Review: Twice Turned – Heather McCorkle

Review: Twice Turned – Heather McCorkleTwice Turned
by Heather McCorkle
Series: The Wolves of Hemlock Hallow
Publisher: Entangled: Select Otherworld
Publication Date: July 23, 2018
Genres: Romance
Pages: 331
Source: NetGalley

I received this book for free from NetGalley in exchange for an honest review. This does not affect my opinion of the book or the content of my review.

Four years ago, Ayra's father is forcing her to marry to make alliances, her brother has gone off the deep end in a big way, and to top it all off, her reaper powers have been awakened, something she hoped would never happen. Who the hell wants to put down other werewolves for a living?

And now, just as she's starting to figure out her place in the world, Vidar's back from Iceland, looking hotter than ever and still managing to ring all her bells with just a look. All Ayra wants to do is lose herself in him, in the past, but it's never going to happen. He's only back and paying attention to her because she's the reaper. And there's a little snag in the form of a vow of celibacy he took.

The sparks are undeniable, and Vidar swears he's the only one who can help her on her journey. But he already left her once...

Amazon  Apple  Barnes & Noble  Kobo

Trigger warnings: physical and emotional abuse

While the author says this is a standalone, I think it would be best to read the first book.  Even having read the first book, there’s a lot of background that took a while to sink in for me.

In this particular world, werewolves were created by the Norse Gods and originated from Iceland, and are basically modern day Vikings.  Ayra was raised in Hemlock Hollow, a rural town comprised entirely of werewolves.  She was born with a birthmark that marks her as the reaper, a werewolf whose job is to kill werewolves who are unable to control their change.  She’s the monster the other monsters fear, but she’s also a young woman who loves motorcycles and comic books, and who never wanted this power – unlike her brother.  When her reaper powers are activated, her life is thrown into disarray, and she discovers that her abusive older brother has actually been changing people into werewolves against their will.  On top of all that, her childhood best friend, Vidar, has returned after four years studying in Iceland – four years in which she’s barely heard a word from him – and now he’s been assigned as the reaper’s guardian.  As it becomes clear that her brother is not the only one gunning for her, can Ayra and Vidar survive long enough to rekindle their teenage love?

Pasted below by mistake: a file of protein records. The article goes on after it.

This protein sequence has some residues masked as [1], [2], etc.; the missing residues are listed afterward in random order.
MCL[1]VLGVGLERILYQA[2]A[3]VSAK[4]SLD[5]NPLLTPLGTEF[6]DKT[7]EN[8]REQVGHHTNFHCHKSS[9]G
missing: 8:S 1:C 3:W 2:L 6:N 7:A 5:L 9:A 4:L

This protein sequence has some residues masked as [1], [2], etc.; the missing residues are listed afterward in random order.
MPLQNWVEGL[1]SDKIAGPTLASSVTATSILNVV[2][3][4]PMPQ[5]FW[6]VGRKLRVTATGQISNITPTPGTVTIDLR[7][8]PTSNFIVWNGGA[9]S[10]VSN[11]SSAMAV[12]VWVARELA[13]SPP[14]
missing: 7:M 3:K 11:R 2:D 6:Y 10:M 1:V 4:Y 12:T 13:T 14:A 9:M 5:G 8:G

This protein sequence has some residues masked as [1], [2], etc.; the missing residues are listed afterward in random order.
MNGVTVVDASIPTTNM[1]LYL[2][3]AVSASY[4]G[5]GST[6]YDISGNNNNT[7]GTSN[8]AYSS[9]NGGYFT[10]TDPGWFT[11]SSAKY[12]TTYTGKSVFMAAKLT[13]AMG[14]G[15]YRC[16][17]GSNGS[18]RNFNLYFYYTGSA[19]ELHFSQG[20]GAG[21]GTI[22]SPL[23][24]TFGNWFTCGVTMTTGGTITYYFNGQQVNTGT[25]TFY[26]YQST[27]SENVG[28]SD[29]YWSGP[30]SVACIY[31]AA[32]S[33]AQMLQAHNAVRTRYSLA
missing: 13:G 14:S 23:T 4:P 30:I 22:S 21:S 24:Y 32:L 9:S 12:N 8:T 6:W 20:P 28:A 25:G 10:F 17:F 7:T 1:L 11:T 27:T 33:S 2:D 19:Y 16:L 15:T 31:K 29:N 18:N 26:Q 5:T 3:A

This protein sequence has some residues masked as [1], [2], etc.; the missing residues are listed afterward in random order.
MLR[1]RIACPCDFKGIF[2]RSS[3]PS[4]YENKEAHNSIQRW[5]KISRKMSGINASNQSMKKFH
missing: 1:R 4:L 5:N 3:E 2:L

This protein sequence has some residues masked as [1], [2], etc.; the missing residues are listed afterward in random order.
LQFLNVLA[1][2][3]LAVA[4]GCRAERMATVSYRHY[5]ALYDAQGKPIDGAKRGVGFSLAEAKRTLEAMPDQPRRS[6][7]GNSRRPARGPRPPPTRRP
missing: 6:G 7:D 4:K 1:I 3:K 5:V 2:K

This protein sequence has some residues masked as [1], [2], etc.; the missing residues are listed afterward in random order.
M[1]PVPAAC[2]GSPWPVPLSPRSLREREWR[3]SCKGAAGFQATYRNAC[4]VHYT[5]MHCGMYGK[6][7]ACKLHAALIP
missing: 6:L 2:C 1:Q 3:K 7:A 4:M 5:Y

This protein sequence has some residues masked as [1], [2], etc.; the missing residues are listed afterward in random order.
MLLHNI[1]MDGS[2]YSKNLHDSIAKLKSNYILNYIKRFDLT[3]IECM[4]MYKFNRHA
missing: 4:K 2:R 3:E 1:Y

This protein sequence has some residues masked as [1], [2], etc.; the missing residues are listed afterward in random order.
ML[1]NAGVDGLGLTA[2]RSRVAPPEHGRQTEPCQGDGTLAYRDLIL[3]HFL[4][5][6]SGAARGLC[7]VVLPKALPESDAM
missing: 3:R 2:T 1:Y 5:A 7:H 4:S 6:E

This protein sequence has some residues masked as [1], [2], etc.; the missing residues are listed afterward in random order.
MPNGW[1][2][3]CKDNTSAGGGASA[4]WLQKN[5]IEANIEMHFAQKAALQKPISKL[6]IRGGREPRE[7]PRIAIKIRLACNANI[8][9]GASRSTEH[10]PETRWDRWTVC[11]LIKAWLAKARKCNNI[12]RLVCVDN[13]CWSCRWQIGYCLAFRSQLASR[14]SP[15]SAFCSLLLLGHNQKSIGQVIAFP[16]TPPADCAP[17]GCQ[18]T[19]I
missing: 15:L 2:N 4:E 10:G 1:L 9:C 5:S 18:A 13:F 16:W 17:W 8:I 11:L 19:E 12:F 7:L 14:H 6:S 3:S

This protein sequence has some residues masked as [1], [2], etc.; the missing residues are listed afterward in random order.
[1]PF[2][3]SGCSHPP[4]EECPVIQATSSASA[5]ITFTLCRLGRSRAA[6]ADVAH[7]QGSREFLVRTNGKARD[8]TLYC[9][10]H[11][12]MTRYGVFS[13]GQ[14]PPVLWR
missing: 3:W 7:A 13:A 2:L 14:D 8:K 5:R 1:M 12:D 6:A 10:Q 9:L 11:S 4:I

I liked Ayra.  Though her role as the reaper has been forced on her, she’s done her best to live up to it.  She’s pretty kickass, partly due to her innate reaper abilities, and partly because of the “training” forced on her by her family.  Vidar was simply adorable.  Ayra remembers him as her comic book nerd best friend, and he’s still that, but years of studying in Iceland have honed him into (he hopes) someone who can protect Ayra.  While Ayra’s motivated by the need to stop her brother from enacting his grand scheme, Vidar just wants to protect her.

I think my main issue was the various bits of misunderstandings that kept Ayra and Vidar apart.  Ayra thinks anyone who tries to be nice to her or get close to her is only doing it because she’s the reaper, not out of any interest in Ayra herself.  She thinks this applies even to Vidar, blaming him for abandoning her to her family’s abuse.  Vidar, on the other hand, has been forbidden from communicating with her while he was training in Iceland, and forbidden to explain that his vow of celibacy only extends until she picks a guardian (in order to prevent an attachment before the guardian is picked).  I’m not a fan of this type of misunderstanding, to say the least, and I was disappointed to see it be pretty much the only thing keeping them apart.  While I thought Vidar always acted with Ayra in mind (or what he thought Ayra would want or need), Ayra’s motivations were murkier to me.  She’s simultaneously happy to see her best friend again and pissed that he’s been gone for so long with practically no word, and her actions seesaw between those two emotions without much warning.

While I thought the Icelandic-spin on werewolves was interesting, some of the other world building fell short for me.  There are multiple packs in Hemlock Hollow, though it’s never really explained what the function of the packs is (or what an umbrella pack is) or why they’re more than one.  There are, apparently multiple types of shifter, not just werewolves, and a big shifter council that apparently does nothing more than make stupid decisions, along with vampires and some other mythical creatures that I’m not sue how’ll fit into the greater story.

And on that note, I’m not sure if I’ll continue reading the series.  There were parts I found interesting – Ayra and Vidar’s relationship, mostly – but too much of the rest of it wasn’t to my taste.  If you’re looking for a Viking take on werewolves with a kickass heroine and nerdy hero, this may be the book for you.

Similar Posts

Leave a Reply

This site uses Akismet to reduce spam. Learn how your comment data is processed.